In late September, as throngs of placard-wielding protestors were descending on the nation’s capital, Lew Rockwell, the nominally libertarian proprietor of the website LewRockwell.com, was holding forth at an anti-war rally convened by the far-left Alabama Peace and Justice Coalition (APJC).
That the APJC’s rallying cry – “Spend money for human needs, not war!” – was of questionable accordance with principled libertarianism’s aversion to government largesse, didn’t seem to phase Rockwell, who joined a roster of speakers with an altogether different view about the proper role of the federal government. “I was aware that I was a token non-leftist speaking to a largely leftist audience,” Rockwell later explained on his website. Nonetheless, he noted that, despite some political differences with the gathered crowd, his “speech seemed well received.”
And no wonder. With its foam-flecked denunciations of the United States for “the evil of imperialism, the immorality of enslaving a foreign people, the malice of colonialism, and the intolerable brutality of authoritarianism,” its paranoiac allusions to a dissent-crushing “state,” and its unelaborated call for “resistance,” Rockwell’s speech could have been given by any of the more literate ringleaders of the anti-war left.
It might be supposed that Rockwell’s base of operations, LewRockwell.com, a gathering ground for a querulous cult of libertarian-anarchist true-believers, would be less amenable to the APJC’s members. On the contrary, a left-wing extremist would find much to admire among the site’s standard fare. Rockwell describes it as “unapologetically idiosyncratic.” That is putting it mildly. Although occasionally plumping for some eccentric ventures—LewRockwell.com is an enthusiastic supporter of the cause of the Confederate South—the default mode of the site is unsubtle ant-Americanism clothed in the garb of “anti-state” libertarianism.
Certainly that’s Rockwell’s stock-in-trade. In the disturbed worldview of Rockwell and his ideology-blinkered acolytes, the U.S. government, far from representing the democratic consensus of the American people, is the world’s most oppressive regime. “We are talking about the greatest centralized power on the globe, the world's largest, most well-armed, and most dangerous government, the only government to have ever used nuclear weapons against civilians and the government that has invaded more countries than any other in modern times,” complained Rockwell in June of 2004. Rockwell was still stuck on that theme one year later, even going so far as to endorse the caricature of America as the avatar of the Evil Empire. “Americans need to face the reality that most of the world sees our nation as the new evil empire, and many people in the Gulf region are dedicated to making sure that the Iraq War is the last hurrah for American militarism,” he wrote in June of 2005. “How tragic to admit that the analogy is not entirely implausible.”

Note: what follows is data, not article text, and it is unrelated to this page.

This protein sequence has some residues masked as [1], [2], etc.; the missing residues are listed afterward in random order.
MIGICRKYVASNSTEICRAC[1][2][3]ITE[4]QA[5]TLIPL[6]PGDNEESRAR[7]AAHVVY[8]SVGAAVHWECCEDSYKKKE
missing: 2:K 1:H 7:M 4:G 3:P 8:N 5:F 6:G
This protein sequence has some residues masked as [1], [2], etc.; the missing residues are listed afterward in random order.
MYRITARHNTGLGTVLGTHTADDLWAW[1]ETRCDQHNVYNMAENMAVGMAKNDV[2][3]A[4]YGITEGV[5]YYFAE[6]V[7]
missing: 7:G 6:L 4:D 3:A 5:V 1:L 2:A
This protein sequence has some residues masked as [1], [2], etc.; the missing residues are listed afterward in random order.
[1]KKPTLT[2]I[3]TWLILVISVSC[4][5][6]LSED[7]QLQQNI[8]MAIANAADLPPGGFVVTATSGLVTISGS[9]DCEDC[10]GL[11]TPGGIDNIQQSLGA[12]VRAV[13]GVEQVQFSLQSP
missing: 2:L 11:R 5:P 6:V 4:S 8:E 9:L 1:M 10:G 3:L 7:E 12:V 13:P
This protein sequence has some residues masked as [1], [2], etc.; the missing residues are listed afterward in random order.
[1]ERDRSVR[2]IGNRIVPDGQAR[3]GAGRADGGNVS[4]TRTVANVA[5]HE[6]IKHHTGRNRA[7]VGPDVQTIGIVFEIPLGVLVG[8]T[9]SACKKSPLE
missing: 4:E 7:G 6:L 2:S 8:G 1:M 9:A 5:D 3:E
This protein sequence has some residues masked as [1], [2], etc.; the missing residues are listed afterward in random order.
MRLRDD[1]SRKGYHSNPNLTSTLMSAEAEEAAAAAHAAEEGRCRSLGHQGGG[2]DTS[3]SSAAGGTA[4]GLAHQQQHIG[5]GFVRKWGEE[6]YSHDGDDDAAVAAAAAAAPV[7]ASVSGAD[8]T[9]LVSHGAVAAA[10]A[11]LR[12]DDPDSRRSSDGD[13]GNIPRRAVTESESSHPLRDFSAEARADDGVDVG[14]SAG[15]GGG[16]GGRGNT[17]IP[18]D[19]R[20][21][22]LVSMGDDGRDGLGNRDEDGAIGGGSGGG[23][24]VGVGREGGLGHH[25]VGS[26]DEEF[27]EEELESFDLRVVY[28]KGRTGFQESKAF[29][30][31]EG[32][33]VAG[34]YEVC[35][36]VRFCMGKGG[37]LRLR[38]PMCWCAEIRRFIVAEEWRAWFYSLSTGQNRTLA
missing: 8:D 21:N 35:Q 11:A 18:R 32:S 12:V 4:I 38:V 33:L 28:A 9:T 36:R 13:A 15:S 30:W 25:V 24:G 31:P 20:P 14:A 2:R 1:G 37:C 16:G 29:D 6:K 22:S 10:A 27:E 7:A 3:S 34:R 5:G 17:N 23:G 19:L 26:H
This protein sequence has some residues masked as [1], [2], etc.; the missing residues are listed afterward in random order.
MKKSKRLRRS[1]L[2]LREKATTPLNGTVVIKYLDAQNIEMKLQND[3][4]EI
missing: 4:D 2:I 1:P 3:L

Rockwell’s underlings are even more candid about their contempt for the U.S. The American-led war in Iraq has afforded them the occasion to vent their hostility. For evidence, one need look no further than a December 2004 entry on LewRockwell.com’s blog by contributor Mike Rogers. In the course of cheering the terrorist holdouts in Fallujah, Rogers put up a picture of a bombed-out American tank. In case the message was too muddled, Rogers appended it with a caption: “A toast to the defeat of the evil empire - A prayer for the poor fallen souls.” One might have been forgiven for wondering whether the poor souls in question were American troops or the terrorist diehards responsible for their deaths.
More explicit still was LewRockwell.com columnist Karen Kwiatkowski. In a June 2005 column entitled “Unleashing the Resistance,” Kwiatkowski issued a blanket endorsement of the terrorist insurgency in Iraq. “They don’t understand everything that is happening, but most Iraqis have decided to pursue one or more of the countless paths of resistance to the state. All are qualified to resist. None are excluded.” Not only that at, but Kwiatkowski advised American opponents of U.S. foreign policy to take their cues from the insurgents: “We might take a lesson from the growing Iraqi insurgency and the response of that nation nearly destroyed by our pretext-laden invasion and the American neo-Jacobin possession of that country,” she wrote. Kwiatkowski declined to offer specifics. She noted, however, that “my gentle thoughts are increasingly turning to murder.”